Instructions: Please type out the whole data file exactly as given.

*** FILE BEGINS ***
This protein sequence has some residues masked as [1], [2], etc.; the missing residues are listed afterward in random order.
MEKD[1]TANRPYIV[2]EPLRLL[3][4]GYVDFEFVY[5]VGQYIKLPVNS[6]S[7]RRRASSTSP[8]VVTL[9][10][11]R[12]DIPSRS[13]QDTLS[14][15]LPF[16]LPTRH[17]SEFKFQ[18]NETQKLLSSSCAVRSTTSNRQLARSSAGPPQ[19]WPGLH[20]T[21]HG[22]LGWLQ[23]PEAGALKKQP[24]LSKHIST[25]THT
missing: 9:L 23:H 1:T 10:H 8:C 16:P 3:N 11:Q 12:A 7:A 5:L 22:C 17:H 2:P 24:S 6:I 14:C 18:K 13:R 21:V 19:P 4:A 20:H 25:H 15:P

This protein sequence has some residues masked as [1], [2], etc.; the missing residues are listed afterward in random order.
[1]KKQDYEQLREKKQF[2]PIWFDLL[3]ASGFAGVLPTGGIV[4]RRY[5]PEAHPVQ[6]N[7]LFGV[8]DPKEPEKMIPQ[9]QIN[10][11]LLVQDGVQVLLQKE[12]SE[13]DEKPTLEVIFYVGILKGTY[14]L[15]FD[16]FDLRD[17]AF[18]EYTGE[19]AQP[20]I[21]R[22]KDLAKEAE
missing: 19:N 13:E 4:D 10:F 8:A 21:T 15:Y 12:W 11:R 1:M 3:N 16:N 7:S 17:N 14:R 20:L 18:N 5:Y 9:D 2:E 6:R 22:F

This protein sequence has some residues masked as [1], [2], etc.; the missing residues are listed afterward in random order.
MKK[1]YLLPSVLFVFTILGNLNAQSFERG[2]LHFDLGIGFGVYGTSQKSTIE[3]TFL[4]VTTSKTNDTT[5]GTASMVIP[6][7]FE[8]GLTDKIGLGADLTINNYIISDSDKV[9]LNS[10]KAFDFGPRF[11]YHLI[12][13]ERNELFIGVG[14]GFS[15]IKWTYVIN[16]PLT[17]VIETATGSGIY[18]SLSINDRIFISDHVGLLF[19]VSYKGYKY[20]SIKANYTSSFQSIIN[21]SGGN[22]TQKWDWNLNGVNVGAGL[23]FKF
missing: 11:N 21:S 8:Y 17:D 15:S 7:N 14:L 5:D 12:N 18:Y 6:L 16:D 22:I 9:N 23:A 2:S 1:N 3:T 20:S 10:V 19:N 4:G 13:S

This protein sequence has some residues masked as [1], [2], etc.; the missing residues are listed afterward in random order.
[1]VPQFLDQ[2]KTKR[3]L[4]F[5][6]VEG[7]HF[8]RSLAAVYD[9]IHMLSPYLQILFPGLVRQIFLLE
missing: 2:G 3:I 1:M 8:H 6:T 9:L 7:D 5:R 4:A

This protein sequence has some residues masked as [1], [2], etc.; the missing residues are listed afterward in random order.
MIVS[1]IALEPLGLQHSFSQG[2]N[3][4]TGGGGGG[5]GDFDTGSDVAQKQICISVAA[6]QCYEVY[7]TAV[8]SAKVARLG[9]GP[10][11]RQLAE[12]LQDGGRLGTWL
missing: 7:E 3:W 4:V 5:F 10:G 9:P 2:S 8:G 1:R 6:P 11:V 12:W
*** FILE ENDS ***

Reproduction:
This protein sequence has some residues masked as [1], [2], etc.; the missing residues are listed afterward in random order.
MEKD[1]TANRPYIV[2]EPLRLL[3][4]GYVDFEFVY[5]VGQYIKLPVNS[6]S[7]RRRASSTSP[8]VVTL[9][10][11]R[12]DIPSRS[13]QDTLS[14][15]LPF[16]LPTRH[17]SEFKFQ[18]NETQKLLSSSCAVRSTTSNRQLARSSAGPPQ[19]WPGLH[20]T[21]HG[22]LGWLQ[23]PEAGALKKQP[24]LSKHIST[25]THT
missing: 9:L 23:H 1:T 10:H 8:C 16:P 3:N 11:Q 12:A 7:A 5:L 22:C 17:H 2:P 24:S 6:I 14:C 18:K 13:R 21:V 19:P 4:A 20:H 25:H 15:P

This protein sequence has some residues masked as [1], [2], etc.; the missing residues are listed afterward in random order.
[1]KKQDYEQLREKKQF[2]PIWFDLL[3]ASGFAGVLPTGGIV[4]RRY[5]PEAHPVQ[6]N[7]LFGV[8]DPKEPEKMIPQ[9]QIN[10][11]LLVQDGVQVLLQKE[12]SE[13]DEKPTLEVIFYVGILKGTY[14]L[15]FD[16]FDLRD[17]AF[18]EYTGE[19]AQP[20]I[21]R[22]KDLAKEAE
missing: 19:N 13:E 4:D 10:F 8:A 21:T 15:Y 12:W 11:R 1:M 3:N 16:N 7:S 17:N 14:R 20:L 18:N 5:Y 9:D 2:E 6:R 22:F

This protein sequence has some residues masked as [1], [2], etc.; the missing residues are listed afterward in random order.
MKK[1]YLLPSVLFVFTILGNLNAQSFERG[2]LHFDLGIGFGVYGTSQKSTIE[3]TFL[4]VTTSKTNDTT[5]GTASMVIP[6][7]FE[8]GLTDKIGLGADLTINNYIISDSDKV[9]LNS[10]KAFDFGPRF[11]YHLI[12][13]ERNELFIGVG[14]GFS[15]IKWTYVIN[16]PLT[17]VIETATGSGIY[18]SLSINDRIFISDHVGLLF[19]VSYKGYKY[20]SIKANYTSSFQSIIN[21]SGGN[22]TQKWDWNLNGVNVGAGL[23]FKF
missing: 11:N 21:S 8:Y 17:D 15:S 7:N 14:L 5:D 12:N 18:Y 6:L 16:D 22:I 9:N 23:A 2:S 1:N 3:T 20:S 10:V 19:N 4:G 13:S

This protein sequence has some residues masked as [1], [2], etc.; the missing residues are listed afterward in random order.
[1]VPQFLDQ[2]KTKR[3]L[4]F[5][6]VEG[7]HF[8]RSLAAVYD[9]IHMLSPYLQILFPGLVRQIFLLE
missing: 2:G 3:I 1:M 8:H 6:T 9:L 7:D 5:R 4:A

This protein sequence has some residues masked as [1], [2], etc.; the missing residues are listed afterward in random order.
MIVS[1]IALEPLGLQHSFSQG[2]N[3][4]TGGGGGG[5]GDFDTGSDVAQKQICISVAA[6]QCYEVY[7]TAV[8]SAKVARLG[9]GP[10][11]RQLAE[12]LQDGGRLGTWL
missing: 7:E 3:W 4:V 5:F 10:G 9:P 2:S 8:G 1:R 6:P 11:V 12:W